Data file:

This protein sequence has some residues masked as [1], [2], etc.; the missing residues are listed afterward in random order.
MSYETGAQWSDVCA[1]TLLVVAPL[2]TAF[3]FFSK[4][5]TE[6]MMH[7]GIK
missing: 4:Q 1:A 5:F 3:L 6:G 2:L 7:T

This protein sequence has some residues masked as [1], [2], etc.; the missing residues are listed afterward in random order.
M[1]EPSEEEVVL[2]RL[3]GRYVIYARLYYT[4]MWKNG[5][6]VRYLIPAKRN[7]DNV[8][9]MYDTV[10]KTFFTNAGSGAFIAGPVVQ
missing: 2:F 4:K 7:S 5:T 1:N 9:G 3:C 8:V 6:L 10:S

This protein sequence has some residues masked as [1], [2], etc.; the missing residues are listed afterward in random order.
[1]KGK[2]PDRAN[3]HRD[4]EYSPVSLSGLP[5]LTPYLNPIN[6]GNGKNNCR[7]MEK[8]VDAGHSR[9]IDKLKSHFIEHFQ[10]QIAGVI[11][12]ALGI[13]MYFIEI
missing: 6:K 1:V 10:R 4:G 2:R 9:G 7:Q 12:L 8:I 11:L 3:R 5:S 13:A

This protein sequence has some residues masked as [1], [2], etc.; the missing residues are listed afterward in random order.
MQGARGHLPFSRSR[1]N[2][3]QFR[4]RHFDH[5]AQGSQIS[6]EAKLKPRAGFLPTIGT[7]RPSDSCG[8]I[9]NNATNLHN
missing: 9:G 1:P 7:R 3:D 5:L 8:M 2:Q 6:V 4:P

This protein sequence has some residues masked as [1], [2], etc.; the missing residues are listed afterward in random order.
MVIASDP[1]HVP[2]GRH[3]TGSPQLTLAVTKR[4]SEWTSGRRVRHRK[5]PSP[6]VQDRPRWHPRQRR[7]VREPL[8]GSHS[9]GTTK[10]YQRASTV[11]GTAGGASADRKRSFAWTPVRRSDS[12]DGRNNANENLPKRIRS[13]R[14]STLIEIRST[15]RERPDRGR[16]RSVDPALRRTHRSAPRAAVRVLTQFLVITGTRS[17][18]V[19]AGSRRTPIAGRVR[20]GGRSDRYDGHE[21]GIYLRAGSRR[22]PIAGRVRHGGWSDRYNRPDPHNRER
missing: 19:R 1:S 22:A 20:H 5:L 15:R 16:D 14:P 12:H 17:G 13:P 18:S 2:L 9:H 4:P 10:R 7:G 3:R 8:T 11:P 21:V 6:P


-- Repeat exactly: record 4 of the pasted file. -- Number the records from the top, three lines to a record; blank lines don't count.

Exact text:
This protein sequence has some residues masked as [1], [2], etc.; the missing residues are listed afterward in random order.
MQGARGHLPFSRSR[1]N[2][3]QFR[4]RHFDH[5]AQGSQIS[6]EAKLKPRAGFLPTIGT[7]RPSDSCG[8]I[9]NNATNLHN
missing: 9:G 1:P 7:R 3:D 5:L 8:M 2:Q 6:V 4:P